Jolly Roger Review (4/10)

I had high hopes for  “Jolly Roger” when I saw it, which it eventually didn’t deliver. The first few scenes built up suspense, and I thought it was going to be a thrilling revenge story. But sadly, it turned out to be bland.

The story is about Brume and Najite, who have their lives turned upside down after encountering two drunk police officers one fateful night. The film jumps back and forth between the past and present, trying to give context to the story and reveal layers. But none of these layers are coherent enough to make the story gripping. It kind of reminds you of  “Collision Course,” which also touched on the issue of police brutality in Nigeria.

Infertility, superstition, police brutality, and friendship are all addressed in the movie, but none of these themes are fully developed, and the characters lack depth. I honestly think the execution of this topic could have been better, as the stories didn’t connect well, and there were many unnecessary scenes that didn’t add much to the overall plot.

However, the performances in the film are outstanding. Daniel Etim-Effiong steals the show, playing a man who has been betrayed and broken. Toni Tones also does amazingly well conveying a range of emotions through her facial expressions and eyes. Frank Donga, who plays Officer Felix, brings his trademark comic sensibilities to the film while still capturing the darkness of the story.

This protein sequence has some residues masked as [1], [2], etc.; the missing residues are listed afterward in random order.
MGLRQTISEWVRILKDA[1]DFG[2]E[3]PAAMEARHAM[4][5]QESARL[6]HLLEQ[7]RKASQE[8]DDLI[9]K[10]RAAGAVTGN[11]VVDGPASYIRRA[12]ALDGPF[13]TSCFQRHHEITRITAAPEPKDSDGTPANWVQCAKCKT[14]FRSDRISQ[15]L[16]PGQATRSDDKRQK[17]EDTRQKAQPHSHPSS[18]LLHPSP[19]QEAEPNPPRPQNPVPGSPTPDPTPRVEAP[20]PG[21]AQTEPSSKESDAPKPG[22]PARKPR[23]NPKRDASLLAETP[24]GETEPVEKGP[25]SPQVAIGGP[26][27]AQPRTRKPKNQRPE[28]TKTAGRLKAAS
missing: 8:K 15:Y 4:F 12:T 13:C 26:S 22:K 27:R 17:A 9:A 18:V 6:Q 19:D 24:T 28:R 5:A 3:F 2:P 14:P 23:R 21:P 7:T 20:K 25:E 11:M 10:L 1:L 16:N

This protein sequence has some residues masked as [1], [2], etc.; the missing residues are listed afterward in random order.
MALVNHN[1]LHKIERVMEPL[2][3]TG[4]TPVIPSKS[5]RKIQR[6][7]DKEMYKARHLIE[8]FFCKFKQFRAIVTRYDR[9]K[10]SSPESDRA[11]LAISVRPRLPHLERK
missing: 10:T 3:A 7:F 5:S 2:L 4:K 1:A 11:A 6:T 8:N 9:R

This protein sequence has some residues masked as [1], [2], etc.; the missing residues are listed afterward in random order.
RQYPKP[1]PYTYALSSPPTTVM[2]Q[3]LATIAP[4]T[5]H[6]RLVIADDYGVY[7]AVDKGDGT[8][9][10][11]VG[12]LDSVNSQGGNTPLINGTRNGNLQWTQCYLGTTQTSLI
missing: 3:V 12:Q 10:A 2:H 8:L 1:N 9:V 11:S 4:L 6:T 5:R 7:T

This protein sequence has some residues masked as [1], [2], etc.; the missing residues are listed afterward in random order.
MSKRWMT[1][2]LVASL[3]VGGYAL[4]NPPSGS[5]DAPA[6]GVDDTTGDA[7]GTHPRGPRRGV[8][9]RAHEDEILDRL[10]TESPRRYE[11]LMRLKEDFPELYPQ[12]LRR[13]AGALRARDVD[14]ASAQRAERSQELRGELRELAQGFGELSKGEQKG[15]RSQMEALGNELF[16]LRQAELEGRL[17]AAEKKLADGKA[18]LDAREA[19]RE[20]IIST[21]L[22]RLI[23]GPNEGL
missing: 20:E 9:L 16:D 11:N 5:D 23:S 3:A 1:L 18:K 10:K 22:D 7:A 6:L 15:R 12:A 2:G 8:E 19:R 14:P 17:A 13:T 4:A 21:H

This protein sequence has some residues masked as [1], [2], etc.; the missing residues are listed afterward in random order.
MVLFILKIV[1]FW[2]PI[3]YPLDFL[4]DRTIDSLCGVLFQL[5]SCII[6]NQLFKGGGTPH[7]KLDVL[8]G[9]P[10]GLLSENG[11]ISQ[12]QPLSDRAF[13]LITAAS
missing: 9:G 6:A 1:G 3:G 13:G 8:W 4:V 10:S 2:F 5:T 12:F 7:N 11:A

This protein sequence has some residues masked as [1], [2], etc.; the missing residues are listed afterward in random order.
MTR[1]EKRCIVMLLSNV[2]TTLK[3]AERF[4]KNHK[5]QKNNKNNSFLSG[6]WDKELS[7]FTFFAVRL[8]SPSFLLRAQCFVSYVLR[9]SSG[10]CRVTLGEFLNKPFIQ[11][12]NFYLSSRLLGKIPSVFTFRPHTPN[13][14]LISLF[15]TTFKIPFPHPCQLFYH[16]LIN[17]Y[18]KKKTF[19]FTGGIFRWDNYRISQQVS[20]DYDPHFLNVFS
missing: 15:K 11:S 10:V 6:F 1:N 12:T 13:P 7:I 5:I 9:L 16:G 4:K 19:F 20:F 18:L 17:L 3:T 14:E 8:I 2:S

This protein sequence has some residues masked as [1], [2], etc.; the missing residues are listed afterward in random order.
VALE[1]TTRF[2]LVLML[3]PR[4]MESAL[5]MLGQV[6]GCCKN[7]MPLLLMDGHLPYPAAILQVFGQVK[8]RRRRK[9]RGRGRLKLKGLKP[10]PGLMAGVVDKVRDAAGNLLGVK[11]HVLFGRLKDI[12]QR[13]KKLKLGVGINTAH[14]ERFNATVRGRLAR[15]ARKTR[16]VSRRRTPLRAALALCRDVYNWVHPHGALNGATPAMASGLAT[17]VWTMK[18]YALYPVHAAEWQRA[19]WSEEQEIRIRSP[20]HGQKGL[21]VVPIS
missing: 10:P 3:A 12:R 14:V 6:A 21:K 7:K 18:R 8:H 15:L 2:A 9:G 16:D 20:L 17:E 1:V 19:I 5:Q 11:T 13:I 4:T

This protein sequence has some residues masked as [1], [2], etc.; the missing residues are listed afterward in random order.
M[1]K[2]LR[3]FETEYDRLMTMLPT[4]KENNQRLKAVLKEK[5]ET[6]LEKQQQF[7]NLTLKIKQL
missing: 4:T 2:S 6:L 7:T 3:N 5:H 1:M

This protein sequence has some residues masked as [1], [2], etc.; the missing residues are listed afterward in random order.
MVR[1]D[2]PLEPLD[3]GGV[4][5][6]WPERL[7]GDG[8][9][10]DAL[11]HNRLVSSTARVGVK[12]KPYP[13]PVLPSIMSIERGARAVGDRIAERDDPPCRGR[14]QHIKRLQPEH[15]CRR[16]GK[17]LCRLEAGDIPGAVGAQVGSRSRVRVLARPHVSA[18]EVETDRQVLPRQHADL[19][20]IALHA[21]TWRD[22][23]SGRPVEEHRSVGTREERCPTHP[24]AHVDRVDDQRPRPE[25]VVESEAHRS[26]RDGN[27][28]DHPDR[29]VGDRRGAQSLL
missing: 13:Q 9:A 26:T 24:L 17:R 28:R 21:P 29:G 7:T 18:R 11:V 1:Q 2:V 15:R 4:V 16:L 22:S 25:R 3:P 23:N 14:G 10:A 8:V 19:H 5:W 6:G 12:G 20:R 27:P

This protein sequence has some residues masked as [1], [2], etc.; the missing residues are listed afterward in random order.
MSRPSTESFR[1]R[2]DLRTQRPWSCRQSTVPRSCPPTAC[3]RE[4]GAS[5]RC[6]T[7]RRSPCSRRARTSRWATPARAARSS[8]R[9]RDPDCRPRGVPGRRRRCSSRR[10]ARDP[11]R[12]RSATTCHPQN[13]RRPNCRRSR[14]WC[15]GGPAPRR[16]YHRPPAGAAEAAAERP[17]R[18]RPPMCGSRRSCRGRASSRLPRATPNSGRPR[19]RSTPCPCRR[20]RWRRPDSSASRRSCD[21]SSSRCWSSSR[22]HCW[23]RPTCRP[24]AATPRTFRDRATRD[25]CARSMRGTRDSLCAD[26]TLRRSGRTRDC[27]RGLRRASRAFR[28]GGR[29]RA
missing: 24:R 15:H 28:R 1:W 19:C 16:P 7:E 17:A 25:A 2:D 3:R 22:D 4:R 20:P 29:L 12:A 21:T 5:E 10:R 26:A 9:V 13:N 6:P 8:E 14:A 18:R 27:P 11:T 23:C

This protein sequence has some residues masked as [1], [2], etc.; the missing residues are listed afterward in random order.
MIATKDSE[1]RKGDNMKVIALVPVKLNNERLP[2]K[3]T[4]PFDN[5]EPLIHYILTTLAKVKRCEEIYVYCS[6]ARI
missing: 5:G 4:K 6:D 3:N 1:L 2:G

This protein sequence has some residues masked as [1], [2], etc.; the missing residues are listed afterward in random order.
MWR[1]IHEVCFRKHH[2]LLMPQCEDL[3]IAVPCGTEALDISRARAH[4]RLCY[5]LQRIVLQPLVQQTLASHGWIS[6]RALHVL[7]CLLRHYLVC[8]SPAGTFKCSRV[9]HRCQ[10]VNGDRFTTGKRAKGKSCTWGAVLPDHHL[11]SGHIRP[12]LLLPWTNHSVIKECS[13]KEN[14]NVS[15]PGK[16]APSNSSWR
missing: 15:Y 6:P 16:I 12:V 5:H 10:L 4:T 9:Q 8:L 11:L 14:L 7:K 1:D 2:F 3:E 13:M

The editing in some parts of “Jolly Roger” is exceptional, fusing the two timelines seamlessly and building some tension, however, the production design could have been better.

Another area that the film fell short on was the makeup/effects. Some of the scenes looked fake and unconvincing, like those marks on the officers didn’t look fresh like they had just been beaten. Another was the continuity, which took away from the viewing experience.

I had so many questions which didn’t get answered, and so many things I wanted to know about the correlations, but we move. The movie had potential actually, it could have been a great revenge or sad movie, but it didn’t deliver. It just seemed as though they got tired and wanted it to end. 

While  “Jolly Roger” had its moments, it didn’t all come together well enough for me to enjoy it thoroughly. The stories were disjointed, some of the scenes felt unnecessary and it also had a bad ending. However, I still appreciate the film for its attempt to shed light on issues of police brutality, infertility and all that.

With that said, I would rate “Jolly Roger” a 4/10. It’s not totally bad, but not all good either. You can watch the trailer here. It’s also available on Netflix if you would like to see it. 

Have you seen the movie? What are your thoughts? Share them with us in the comments.

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